Tim Cartledge – You Can Still See

I was 27 and I was bored one day so I rode to the beach for a surf. I was going to borrow my mate’s board. I grabbed it and walked down to Trigg Point. It was small surf of only about two feet. I caught a little wave and rode it in and jumped off and then popped my head up through the waves. Then bang the board went straight into my eye. I hadn’t felt any pull on the leg rope so I’d thought I was safe to come up. It might have even been someone else’s board. I really don’t know.

My eyelid jammed shut. I didn’t realise what had happened. I walked up the beach with my hand over my eye. A girl came up to me, she was a nurse. She took me to the doctor. He tried to open the eye but it hurt too much. Then I went to Charlie Gardiner’s Hospital. They put me under a general anaesthetic so they could look at it. I had two operations when they tried to fix it by putting the retina back in. Doctors shone lights in but I couldn’t see anything.

The doctor told me that there was a possibility the other eye might go out in sympathy so I should have this injured eye removed. I had the operation and stayed in hospital for a week and then I went home. I had a little plastic see through prosthesis for a while and then I came in and saw Margaret Geelen.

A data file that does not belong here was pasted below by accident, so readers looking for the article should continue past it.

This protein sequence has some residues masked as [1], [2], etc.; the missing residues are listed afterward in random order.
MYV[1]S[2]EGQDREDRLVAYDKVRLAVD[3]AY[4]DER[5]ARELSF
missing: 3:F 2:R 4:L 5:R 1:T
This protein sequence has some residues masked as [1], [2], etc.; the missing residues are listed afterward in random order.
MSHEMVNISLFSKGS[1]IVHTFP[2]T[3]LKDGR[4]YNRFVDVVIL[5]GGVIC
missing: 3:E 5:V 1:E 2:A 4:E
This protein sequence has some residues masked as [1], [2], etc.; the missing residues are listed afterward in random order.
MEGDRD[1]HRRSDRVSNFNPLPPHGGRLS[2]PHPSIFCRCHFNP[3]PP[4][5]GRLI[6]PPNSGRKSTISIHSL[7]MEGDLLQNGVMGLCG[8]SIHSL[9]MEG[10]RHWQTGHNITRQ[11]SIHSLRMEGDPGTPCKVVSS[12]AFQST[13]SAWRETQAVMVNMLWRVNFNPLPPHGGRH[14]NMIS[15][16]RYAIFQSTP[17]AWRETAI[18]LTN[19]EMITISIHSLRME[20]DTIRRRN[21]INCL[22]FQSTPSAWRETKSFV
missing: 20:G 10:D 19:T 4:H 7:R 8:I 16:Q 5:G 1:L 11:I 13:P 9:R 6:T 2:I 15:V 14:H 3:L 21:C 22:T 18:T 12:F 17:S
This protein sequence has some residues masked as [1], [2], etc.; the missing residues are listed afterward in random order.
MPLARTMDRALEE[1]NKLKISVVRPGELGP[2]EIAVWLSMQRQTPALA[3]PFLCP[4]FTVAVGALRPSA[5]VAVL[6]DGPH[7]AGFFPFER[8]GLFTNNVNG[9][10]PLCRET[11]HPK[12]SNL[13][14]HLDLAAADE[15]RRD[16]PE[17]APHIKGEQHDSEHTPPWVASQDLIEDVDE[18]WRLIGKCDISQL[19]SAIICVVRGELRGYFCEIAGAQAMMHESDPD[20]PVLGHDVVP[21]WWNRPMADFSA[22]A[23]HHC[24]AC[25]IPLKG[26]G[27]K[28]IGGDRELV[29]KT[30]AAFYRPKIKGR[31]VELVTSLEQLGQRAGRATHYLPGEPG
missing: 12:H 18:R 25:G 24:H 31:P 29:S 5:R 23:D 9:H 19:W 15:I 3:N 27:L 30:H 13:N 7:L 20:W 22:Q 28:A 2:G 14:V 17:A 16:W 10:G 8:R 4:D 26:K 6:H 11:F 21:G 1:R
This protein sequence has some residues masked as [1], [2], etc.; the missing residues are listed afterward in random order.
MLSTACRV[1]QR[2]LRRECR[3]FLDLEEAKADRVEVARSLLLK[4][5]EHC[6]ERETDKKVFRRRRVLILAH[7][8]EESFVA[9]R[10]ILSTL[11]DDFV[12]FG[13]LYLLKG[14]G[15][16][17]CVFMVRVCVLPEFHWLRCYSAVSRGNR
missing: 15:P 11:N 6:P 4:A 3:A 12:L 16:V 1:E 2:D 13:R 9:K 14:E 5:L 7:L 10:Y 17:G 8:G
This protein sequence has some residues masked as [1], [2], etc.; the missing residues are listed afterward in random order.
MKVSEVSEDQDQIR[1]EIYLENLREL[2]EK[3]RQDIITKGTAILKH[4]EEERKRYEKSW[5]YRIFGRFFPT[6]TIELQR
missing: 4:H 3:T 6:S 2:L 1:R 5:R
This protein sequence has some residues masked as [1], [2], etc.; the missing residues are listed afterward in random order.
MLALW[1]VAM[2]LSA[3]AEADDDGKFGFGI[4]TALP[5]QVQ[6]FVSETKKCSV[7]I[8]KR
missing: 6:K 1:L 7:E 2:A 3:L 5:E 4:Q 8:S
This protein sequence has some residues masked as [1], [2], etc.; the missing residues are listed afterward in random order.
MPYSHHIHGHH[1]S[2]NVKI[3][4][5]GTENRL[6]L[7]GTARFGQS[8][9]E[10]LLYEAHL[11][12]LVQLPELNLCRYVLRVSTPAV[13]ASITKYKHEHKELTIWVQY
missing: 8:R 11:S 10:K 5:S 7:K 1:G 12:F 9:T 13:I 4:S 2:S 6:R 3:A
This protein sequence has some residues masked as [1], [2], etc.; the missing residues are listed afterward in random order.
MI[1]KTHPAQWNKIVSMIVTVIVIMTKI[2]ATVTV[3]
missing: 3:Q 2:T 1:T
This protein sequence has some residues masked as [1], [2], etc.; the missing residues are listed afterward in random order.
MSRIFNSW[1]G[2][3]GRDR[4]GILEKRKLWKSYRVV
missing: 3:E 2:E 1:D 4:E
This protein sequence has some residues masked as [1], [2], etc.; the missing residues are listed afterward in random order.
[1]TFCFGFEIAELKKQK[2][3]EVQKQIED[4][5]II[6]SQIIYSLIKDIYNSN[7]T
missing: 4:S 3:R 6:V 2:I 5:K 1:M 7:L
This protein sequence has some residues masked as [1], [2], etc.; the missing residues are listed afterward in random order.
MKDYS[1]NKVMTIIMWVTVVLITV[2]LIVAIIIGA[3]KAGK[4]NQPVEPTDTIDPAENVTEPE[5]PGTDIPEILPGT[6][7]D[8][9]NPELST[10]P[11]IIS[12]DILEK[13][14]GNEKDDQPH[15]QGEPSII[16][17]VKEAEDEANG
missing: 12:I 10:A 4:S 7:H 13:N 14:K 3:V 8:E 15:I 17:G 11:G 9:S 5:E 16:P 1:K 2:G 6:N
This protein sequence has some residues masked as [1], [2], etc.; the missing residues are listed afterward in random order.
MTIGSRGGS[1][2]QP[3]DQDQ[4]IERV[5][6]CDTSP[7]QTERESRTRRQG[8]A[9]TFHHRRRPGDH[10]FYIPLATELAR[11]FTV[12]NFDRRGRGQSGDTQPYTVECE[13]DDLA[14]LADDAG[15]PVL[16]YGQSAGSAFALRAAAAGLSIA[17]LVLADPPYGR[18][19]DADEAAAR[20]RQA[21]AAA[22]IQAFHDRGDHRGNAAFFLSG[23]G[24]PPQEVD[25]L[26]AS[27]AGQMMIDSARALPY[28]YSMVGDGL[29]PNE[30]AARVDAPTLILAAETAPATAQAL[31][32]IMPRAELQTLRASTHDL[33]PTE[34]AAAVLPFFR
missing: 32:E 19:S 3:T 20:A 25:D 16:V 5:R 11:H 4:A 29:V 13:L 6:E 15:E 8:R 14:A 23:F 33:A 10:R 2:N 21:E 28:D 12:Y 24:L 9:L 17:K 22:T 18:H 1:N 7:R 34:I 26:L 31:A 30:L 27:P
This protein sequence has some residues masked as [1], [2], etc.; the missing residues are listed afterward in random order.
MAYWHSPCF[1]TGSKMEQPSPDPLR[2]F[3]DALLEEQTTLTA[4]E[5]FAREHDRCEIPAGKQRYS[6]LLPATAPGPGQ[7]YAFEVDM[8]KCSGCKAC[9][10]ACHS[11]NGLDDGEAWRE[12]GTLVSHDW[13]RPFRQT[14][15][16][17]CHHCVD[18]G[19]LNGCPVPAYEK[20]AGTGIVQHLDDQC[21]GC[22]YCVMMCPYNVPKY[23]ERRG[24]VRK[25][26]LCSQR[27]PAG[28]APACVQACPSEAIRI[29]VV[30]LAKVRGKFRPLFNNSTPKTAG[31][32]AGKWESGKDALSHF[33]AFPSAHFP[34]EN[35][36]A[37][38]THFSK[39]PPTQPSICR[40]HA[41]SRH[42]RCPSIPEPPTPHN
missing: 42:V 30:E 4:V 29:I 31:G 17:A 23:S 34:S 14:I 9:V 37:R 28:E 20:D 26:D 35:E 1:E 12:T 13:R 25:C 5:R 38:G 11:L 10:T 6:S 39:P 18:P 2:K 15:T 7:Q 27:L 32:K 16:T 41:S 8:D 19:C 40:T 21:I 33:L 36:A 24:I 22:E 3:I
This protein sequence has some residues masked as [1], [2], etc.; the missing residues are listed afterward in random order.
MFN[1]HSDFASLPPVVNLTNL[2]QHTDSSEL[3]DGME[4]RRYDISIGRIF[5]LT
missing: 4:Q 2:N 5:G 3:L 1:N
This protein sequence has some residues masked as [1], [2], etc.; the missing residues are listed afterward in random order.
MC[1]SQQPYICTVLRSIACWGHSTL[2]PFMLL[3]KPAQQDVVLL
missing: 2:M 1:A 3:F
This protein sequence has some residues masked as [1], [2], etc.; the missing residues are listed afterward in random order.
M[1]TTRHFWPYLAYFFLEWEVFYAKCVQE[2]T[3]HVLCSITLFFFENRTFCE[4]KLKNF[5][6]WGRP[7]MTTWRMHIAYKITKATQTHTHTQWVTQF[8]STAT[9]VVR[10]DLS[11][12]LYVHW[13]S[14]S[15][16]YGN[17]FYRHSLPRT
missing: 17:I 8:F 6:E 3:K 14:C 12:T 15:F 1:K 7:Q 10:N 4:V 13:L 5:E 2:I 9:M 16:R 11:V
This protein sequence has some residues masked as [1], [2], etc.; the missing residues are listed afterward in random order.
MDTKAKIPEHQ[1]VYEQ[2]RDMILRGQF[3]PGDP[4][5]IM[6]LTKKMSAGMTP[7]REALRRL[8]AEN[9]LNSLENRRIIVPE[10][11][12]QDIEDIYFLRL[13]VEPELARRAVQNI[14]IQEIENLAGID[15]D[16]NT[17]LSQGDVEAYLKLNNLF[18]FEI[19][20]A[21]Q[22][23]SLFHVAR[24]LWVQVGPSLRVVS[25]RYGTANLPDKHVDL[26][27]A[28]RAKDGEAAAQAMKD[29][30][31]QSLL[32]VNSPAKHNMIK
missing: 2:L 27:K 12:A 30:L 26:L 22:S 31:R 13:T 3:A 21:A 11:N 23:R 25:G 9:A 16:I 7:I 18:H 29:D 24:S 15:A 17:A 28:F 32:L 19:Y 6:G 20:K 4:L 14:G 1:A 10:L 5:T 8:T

I found it difficult to adjust to single sight – being able to judge distances. It took about five years to get used to it. I am worried now about loosing the other one when I go surfing. It took me fifteen years to go back surfing but I am now learning to surf again. I haven’t got any pointy bits on my board.

Most people don’t know I have an artificial eye. They might think I’ve got a lazy eye or something. If I tell people they say, “Oh really I didn’t know.”

If I was talking to someone facing eye loss I think I’d say focus on the fact that you can still see. You haven’t lost all your vision – that is the good thing.

Reprinted with permission from Tim Cartledge. You may link to this story, but please do not copy or otherwise circulate.